Stoudemire, Suns Not Splitting Up Yet
"It's snowing in Phoenix," Hill joked.
Speaking of anything being possible in the Valley, Stoudemire said he is still considering remaining with the Suns beyond this season.
Stoudemire's lengthy discussion about his future came as a response to an ESPN report quoting a source close to him as saying, "I don't think (Stoudemire re-signing) is going to happen." He has a player option for next season, and must decide before July 1 whether he'll play out the contract and earn his $17.6 million for 2010-11, become an unrestricted free agent or sign an extension that has been offered by the Suns.
After years of hearing his name in the rumor mill leading up to the February trade deadline, Stoudemire said those memories would factor into how he views the Phoenix organization going forward. But moments after making that assertion, he insisted the past had been rectified with the way in which he has been treated in recent months.
"It does factor in; absolutely," he said when asked about the trade rumors. "It's never easy going through trade rumors. That makes you feel somewhat unwanted.
"But that changed over the past four months or so. That definitely changed. I feel as if things may work out (with the Suns). We just have to figure it out, to wait for this summer and see what works ... The organization has been phenomenal, and that definitely has changed. That feeling is no longer a feeling anymore."
Stoudemire -- who had for weeks said he didn't want to discuss his potential free agency -- was candid as he discussed his thinking. With the Suns down 2-0 to the Lakers in the Western Conference Finals and Game 3 coming Sunday, Stoudemire said the outcome of this series will have no impact on his situation.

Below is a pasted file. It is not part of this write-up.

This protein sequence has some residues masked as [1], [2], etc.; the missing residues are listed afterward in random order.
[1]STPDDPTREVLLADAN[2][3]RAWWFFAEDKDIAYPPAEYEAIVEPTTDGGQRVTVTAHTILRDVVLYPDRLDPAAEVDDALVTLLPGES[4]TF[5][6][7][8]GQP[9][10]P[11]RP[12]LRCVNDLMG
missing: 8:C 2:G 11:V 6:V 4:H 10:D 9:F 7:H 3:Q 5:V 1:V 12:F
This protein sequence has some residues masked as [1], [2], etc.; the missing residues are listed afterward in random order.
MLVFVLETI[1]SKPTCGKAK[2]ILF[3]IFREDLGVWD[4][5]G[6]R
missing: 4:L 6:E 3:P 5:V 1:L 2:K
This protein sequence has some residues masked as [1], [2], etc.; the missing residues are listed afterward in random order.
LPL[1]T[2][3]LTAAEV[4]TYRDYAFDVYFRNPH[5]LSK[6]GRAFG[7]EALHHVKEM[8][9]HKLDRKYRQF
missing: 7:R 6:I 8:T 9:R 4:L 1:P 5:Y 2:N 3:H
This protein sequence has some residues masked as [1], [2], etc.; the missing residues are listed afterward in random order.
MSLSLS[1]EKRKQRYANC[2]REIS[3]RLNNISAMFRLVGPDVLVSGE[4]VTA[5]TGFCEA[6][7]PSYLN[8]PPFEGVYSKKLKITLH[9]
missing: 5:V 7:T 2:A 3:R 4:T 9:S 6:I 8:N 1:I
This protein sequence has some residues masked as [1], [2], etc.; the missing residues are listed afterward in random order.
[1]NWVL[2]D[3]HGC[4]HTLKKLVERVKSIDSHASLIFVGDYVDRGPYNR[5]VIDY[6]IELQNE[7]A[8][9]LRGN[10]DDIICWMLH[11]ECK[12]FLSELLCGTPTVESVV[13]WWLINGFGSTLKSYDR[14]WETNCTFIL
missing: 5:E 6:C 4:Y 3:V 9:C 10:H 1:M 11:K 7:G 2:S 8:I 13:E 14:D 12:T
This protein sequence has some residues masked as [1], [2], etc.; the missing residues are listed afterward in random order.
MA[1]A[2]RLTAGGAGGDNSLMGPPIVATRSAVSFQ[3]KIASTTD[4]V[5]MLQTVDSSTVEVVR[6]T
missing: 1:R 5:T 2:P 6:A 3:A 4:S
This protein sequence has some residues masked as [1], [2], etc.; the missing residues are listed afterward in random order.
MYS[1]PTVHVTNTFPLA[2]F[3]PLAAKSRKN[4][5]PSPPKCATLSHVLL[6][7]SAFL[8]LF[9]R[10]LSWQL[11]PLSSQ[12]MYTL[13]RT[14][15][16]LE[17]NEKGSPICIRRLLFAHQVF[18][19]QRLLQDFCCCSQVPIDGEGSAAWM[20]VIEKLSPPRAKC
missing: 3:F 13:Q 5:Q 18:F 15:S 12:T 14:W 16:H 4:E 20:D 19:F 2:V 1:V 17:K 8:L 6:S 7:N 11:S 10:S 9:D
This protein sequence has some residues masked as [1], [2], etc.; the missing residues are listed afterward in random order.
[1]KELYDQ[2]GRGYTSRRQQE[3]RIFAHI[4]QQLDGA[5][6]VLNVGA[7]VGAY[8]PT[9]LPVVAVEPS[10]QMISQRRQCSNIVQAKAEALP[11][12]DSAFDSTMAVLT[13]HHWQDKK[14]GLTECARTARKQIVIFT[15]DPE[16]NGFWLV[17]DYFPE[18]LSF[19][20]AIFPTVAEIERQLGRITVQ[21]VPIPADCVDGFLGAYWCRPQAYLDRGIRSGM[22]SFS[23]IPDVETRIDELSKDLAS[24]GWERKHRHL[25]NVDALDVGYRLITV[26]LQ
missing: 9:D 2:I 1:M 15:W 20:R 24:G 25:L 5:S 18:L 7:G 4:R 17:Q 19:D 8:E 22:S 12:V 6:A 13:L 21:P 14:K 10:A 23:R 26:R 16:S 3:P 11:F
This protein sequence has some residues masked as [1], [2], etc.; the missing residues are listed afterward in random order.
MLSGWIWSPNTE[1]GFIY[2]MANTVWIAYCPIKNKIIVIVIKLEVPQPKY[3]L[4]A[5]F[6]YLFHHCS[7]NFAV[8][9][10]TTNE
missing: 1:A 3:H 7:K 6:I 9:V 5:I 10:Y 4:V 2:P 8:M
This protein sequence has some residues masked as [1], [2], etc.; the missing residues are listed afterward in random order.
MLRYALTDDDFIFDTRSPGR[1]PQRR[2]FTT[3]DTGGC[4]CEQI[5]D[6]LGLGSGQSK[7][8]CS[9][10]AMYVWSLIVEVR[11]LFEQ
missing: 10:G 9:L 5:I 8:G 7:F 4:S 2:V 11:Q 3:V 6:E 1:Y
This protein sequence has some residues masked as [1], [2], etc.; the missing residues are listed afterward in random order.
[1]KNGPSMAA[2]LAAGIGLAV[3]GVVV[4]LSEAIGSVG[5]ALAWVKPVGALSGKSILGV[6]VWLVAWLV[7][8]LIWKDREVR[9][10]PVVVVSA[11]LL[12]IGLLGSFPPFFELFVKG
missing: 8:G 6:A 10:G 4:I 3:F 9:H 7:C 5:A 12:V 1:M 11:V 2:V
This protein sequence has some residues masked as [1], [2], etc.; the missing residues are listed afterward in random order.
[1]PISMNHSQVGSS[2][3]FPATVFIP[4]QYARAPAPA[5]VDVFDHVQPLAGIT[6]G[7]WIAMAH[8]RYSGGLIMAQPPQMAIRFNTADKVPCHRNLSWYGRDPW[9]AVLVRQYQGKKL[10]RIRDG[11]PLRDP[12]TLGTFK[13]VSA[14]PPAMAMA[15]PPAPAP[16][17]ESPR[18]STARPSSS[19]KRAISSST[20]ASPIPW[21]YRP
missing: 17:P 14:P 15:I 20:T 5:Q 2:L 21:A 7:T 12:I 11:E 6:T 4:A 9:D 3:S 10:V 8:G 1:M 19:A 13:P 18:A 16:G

"It doesn't (affect his thinking) at all," he said. "We had a great year, and we still have a chance to do some special things here in these next two games, but overall the year has been phenomenal for us. We've been playing well. It's the Phoenix Suns nation."
Another possible factor is his supporting cast. And while point guard Steve Nash is certainly a future Hall of Famer, he is also nine years older than Stoudemire (36 to 27) and admittedly in the final years of his career. Becoming a free agent, of course, could afford Stoudemire the chance to partner with a top-tier free agent of a much younger age. Nash signed a two-year extension last summer that has him with the Suns through the 2011-12 campaign. So, Stoudemire was asked, does the limited shelf life of the Suns' two-man tandem play a factor?
"I don't know how much longer Steve has to play," he answered. "He's been playing well in his upper ages, but hopefully he goes out on top and we can get a championship for him if he leaves.
"You always want to play with a (good) point guard. You've got to have a point guard who's the quarterback of the team. And every team has to have one in order to be successful. Right now we have Steve. And when it's all said and done and Steve retires, then hopefully (backup point guard) Goran (Dragic) can step up and be the next guy for us. He's done a great job so far for us. We're trying to train him and get him ready for that position."